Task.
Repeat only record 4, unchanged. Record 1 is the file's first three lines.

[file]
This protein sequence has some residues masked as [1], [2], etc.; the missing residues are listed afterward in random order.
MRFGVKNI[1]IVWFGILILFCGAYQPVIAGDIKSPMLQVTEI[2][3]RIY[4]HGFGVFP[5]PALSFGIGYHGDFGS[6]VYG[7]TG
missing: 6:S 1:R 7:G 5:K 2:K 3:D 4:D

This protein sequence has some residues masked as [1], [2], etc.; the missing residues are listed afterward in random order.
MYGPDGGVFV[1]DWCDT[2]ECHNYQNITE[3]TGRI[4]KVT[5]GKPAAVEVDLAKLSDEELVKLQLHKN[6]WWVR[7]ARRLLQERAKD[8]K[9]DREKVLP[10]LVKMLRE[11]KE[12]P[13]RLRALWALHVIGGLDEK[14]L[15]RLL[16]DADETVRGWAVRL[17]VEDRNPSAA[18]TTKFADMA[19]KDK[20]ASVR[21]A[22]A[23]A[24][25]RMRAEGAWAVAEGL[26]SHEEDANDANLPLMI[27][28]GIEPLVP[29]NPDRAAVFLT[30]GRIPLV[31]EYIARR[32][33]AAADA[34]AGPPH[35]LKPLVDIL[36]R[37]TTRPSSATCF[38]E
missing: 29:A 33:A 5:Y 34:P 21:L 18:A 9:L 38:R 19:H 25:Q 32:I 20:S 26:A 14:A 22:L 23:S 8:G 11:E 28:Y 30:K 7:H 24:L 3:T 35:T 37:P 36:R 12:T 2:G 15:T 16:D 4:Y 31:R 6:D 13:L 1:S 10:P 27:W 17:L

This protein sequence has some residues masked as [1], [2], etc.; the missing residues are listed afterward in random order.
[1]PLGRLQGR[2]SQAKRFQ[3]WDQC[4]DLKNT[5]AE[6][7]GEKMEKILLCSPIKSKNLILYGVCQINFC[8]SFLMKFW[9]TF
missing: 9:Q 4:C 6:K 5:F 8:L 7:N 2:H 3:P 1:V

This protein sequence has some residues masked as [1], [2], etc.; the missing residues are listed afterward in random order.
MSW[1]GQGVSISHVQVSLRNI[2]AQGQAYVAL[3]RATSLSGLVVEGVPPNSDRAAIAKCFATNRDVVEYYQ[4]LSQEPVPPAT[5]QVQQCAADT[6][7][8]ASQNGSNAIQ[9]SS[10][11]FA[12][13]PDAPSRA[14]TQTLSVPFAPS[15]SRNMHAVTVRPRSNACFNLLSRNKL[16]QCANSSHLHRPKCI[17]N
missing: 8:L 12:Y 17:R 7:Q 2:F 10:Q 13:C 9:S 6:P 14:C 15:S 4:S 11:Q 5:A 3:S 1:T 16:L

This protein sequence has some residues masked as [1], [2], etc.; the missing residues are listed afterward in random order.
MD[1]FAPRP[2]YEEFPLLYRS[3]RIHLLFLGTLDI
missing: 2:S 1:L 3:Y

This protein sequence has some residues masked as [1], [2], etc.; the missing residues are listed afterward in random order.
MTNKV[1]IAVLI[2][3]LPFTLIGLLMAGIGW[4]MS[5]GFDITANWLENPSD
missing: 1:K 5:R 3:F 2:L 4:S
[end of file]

This protein sequence has some residues masked as [1], [2], etc.; the missing residues are listed afterward in random order.
MSW[1]GQGVSISHVQVSLRNI[2]AQGQAYVAL[3]RATSLSGLVVEGVPPNSDRAAIAKCFATNRDVVEYYQ[4]LSQEPVPPAT[5]QVQQCAADT[6][7][8]ASQNGSNAIQ[9]SS[10][11]FA[12][13]PDAPSRA[14]TQTLSVPFAPS[15]SRNMHAVTVRPRSNACFNLLSRNKL[16]QCANSSHLHRPKCI[17]N
missing: 8:L 12:Y 17:R 7:Q 2:F 10:Q 13:C 9:S 6:P 14:C 15:S 4:S 11:Q 5:A 3:S 1:T 16:L